Resolution: New year of grammatical correctness

All I wanted for Christmas was a comma.

That small curl could have brought peace on Earth for my family. Instead, some Scrooge set out erroneously to decrease the surplus punctuation, then added insult to injury by dangling a modifier rather than holly and lowercasing words rather than capitalizing on the Christmas spirit.

Before long, our holiday season turned into a bloody awful scene that could inspire a Coen brothers sequel, "True Wit."

I offer this cautionary tale in hopes that you will make a New Year's resolution to watch your grammar so that 2011 will be known as the Writer's Year of the 3 C's—clear, concise and coherent — not crime, confusion and cacophony.

Our holiday episode began innocently enough when I opened a Christmas card and saw this scribbled inside:

"Happy Holidays to you and your wife Anne."

What an outrage, I thought. Imagine using a sacred occasion to accuse a man of a crime like bigamy, if not polygamy.

By dropping the comma before "Anne," my alleged and now former friend implied that I was keeping another wife or two on the side. The holiday card might as well have read:

"Happy Holidays to you and your wife Anne. Say hi to your wives Sally and Martha, too!"

There's something romantically monogamous about a comma. Without it you feel naked.

With it, as in "my wife, Anne," that little curl shouts, "You are my one and only!" How lovely the comma and how sad when someone thoughtlessly drops it.

The holiday card rolled on with a story or two, including this line:

"Looming large on the horizon, I saw the Christmas tree we would chop down."

Feeling charitable, I was not. I couldn't help but think my accuser had obviously been spending too much time at the cookie tray.

After all, "looming," a present participle acting as an adjective, modifies the first word after the comma. So what was looming? My fatheaded friend, of course!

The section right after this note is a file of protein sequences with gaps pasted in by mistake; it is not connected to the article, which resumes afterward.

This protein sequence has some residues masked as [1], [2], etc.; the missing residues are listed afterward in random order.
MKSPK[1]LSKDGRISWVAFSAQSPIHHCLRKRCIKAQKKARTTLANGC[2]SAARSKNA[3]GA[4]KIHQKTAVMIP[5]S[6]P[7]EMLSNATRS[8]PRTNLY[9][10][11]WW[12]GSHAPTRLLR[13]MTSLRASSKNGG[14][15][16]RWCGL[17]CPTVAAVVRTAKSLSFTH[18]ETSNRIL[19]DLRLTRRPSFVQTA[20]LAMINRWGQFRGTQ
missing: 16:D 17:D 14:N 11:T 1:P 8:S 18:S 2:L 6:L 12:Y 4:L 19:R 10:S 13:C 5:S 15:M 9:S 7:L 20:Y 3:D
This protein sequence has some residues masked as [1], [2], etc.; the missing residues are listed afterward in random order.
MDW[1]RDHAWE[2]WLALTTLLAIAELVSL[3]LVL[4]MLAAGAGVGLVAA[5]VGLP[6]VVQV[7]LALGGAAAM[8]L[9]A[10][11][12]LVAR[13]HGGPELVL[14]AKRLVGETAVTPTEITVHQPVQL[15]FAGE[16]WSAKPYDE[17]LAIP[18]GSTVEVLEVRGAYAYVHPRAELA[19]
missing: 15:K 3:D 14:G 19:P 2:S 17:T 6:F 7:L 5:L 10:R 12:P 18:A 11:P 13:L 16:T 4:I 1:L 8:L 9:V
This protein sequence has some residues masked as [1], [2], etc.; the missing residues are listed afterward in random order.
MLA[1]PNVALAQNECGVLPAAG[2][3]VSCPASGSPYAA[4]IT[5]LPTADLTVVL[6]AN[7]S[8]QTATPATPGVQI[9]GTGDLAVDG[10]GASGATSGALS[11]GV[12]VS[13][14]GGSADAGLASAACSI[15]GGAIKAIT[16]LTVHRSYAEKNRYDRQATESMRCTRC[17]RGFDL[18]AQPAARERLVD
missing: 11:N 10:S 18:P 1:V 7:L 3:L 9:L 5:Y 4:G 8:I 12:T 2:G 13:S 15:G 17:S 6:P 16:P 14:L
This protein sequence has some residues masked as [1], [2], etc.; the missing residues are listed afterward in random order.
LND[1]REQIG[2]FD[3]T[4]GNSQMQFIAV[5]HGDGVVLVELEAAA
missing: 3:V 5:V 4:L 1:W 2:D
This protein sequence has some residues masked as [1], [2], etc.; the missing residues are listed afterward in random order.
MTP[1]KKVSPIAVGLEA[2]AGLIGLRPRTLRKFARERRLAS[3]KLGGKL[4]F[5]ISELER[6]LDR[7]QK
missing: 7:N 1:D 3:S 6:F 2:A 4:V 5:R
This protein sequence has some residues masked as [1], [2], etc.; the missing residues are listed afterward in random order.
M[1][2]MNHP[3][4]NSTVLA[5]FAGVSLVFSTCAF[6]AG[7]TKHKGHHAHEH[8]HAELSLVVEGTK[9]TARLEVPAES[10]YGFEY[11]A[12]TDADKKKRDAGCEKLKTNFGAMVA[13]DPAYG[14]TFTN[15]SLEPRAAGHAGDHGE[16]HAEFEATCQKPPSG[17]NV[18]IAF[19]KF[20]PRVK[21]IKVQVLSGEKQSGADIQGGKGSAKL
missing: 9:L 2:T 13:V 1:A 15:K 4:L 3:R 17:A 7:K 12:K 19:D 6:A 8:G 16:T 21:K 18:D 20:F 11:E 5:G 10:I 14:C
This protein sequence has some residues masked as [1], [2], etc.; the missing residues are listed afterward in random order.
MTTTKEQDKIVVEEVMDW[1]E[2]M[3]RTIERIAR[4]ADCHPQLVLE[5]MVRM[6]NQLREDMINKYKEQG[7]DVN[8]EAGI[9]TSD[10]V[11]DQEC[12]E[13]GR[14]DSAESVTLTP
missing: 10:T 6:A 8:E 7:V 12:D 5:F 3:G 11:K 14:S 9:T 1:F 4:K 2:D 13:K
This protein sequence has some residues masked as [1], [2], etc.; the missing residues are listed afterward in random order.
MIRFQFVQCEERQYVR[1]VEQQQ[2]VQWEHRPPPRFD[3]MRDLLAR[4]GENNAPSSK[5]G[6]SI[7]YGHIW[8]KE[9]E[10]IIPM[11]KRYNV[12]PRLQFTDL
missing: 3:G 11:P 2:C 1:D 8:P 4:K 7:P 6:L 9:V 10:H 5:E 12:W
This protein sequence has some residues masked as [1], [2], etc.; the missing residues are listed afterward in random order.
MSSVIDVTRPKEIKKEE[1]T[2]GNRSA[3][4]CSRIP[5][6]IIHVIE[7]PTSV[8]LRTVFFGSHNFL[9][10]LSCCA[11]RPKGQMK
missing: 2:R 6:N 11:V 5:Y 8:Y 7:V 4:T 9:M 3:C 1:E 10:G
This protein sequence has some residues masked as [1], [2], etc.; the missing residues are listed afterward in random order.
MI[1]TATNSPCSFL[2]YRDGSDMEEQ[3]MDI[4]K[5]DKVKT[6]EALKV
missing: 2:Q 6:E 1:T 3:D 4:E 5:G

Then came this:

"After we brought our tree home, we went to a catholic church that offers only one english service. There we saw our new mayor, looking like neither a democrat nor a republican."

Saints preserve us, I thought. Did he really mean a universal church offering religion with a backspin? Could the new mayor be a political party pooper taking his cues out of ancient Greece?

My mind reeled in search of a capital "C" to restore the Roman Catholic tradition, it ping-ponged back and forth in pursuit of a capital "E" to uphold the English language, and it recalled our new mayor was a registered Democrat, even though he was elected in a non-partisan race. No, my friends, not all business people are members of the Republican Party.

If you feel my pain, having read your own holiday cards or Facebook greetings or e-mails, please let me know. Send along those examples so I can use them as I develop a new one-credit required course on grammar for all our journalism students at the University of Kentucky. It's a battle not just for language but for credibility, and we can use all the reinforcements we can get.

All I want for next Christmas is a comma, as in "Thank you, Professor Ryan."